City Quotient: These Are My Jewels Statue, Columbus Landmarks Endangered List
A Statehouse statue celebrates seven Civil War leaders from the Buckeye State.
I have heard of a statue on the Statehouse grounds called “The Jewels.” Where is it, and what does it represent?
This is a sculptural group called These Are My Jewels. It stands off the northwest corner of the Statehouse and features a female figure gazing down at full-length sculptures of seven men.
The memorial was created by Cleveland architect and sculptor Levi Scofield, who also designed the impressive Soldiers’ and Sailors’ Monument on Cleveland’s Public Square. In the late 19th century, as many Civil War politicians and veterans were dying, there were various movements to recognize those who supported the Union cause. In this case, Ohio wanted to honor Union generals Ulysses S. Grant, William Tecumseh Sherman, James Garfield and Philip Sheridan, along with two of Abraham Lincoln’s cabinet members: Salmon P. Chase and Edwin Stanton. All were major figures in the ultimate Union victory. Rutherford B. Hayes, also a war veteran, was later added as the design developed.
All seven were Ohio natives, and Grant, Garfield and Hayes went on to win the U.S. presidency. As for the title, it was drawn from a tale of ancient Rome, when a group of women were discussing their jewelry and other possessions. One of them, Cornelia, brought out her two warrior sons and said, “These are my jewels.” So the female figure on the monument is the state of Ohio proudly presenting her jewels. It was displayed at the World’s Columbian Exposition in Chicago in 1893 and installed at the Statehouse in 1894.
That was a long time ago. Perhaps it’s time for another monument on Capitol Square, one celebrating our state’s female jewels.
I’ve heard that the Landmarks Foundation keeps a list of endangered buildings. Is this true, and what buildings are on it?
It is true. The Columbus Landmarks Foundation’s Most Endangered Sites List started in 2014, and nearly 60 Columbus properties have appeared on it. The list calls attention to places important in history and architecture, spurs interest in preservation, encourages creative thinking and tries to find new owners to reuse the properties. And it seems to be having an impact. Several once-listed buildings are now in the hands of sympathetic owners or in the planning stage of rehabilitation, including the original Port Columbus Airport terminal on East Fifth Avenue, the modernistic Franklin Park Medical Center on East Broad Street, the Municipal Electric Light Plant on West Nationwide Boulevard, the Kroger Bakery (a former Ford Motor Co. plant) on Cleveland Avenue, the trolley barns on Oak Street, and the Greater Columbus Antique Mall on South High Street. There have been losses, too, such as Buckeye Steel Castings on Parsons Avenue, important in part because it long was headed by Samuel Prescott Bush, grandfather and great-grandfather of two U.S. presidents. Admittedly, it would have been difficult to save a steel mill, but other cities have done it.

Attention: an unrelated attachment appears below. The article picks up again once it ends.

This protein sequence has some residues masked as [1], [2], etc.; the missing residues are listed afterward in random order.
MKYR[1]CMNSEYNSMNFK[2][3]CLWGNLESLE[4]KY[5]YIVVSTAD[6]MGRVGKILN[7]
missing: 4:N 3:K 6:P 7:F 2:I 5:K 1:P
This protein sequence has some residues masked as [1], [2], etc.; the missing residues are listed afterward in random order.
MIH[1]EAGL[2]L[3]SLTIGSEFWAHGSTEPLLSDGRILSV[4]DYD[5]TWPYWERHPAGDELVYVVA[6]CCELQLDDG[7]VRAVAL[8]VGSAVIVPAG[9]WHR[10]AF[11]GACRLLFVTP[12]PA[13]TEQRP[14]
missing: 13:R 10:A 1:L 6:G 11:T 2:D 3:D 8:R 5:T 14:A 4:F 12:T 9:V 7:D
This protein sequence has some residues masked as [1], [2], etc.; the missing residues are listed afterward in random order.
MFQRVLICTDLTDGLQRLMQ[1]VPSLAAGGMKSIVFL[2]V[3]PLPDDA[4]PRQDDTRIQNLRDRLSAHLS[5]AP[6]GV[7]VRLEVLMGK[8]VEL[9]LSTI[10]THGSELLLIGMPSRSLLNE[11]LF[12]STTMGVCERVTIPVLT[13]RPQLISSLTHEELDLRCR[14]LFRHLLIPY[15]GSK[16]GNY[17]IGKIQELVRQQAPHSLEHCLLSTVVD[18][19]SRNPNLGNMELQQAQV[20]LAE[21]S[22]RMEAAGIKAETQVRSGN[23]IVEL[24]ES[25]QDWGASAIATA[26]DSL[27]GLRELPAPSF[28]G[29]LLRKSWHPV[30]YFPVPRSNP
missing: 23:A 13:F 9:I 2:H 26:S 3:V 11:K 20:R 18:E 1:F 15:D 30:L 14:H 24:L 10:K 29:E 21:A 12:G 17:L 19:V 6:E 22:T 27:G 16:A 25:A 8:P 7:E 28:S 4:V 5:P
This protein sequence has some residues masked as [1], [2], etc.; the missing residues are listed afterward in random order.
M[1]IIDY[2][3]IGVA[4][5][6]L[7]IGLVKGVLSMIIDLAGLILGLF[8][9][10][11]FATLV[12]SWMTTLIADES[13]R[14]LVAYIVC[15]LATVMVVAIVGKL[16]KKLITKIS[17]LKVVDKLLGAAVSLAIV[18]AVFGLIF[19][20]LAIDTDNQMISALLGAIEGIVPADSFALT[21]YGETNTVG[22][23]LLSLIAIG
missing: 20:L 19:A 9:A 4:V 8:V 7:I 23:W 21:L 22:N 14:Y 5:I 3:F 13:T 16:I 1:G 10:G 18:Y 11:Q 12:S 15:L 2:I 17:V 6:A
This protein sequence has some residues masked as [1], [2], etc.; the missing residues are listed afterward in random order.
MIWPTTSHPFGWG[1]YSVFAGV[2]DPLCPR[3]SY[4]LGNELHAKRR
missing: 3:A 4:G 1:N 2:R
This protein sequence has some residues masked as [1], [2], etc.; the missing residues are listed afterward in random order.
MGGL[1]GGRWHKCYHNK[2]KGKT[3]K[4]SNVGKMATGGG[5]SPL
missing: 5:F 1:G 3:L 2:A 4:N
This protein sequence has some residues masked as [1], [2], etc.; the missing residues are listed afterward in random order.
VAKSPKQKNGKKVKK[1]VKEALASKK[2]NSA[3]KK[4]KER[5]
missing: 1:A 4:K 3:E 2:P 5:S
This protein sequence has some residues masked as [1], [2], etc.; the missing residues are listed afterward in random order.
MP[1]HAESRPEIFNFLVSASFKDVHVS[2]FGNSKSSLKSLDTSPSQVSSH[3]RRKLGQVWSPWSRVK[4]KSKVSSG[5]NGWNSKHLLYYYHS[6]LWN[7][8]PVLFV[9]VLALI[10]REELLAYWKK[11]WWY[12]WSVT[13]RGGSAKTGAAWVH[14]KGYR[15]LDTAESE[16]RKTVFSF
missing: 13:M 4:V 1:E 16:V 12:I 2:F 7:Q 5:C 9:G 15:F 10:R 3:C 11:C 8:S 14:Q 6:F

What does CLF consider the most important currently endangered site? The 1935 south dormitory at Columbus Public Health, proposed for demolition for a parking lot. Stay tuned for more, because CLF will come out with its latest list on May 12.
Jeff Darbee is a preservationist, historian and author in Columbus. Send your questions to firstname.lastname@example.org, and the answer might appear in a future column.
Sources: ohiostatehouse.org; Becky West, executive director, Columbus Landmarks Foundation
This story is from the May 2022 issue of Columbus Monthly.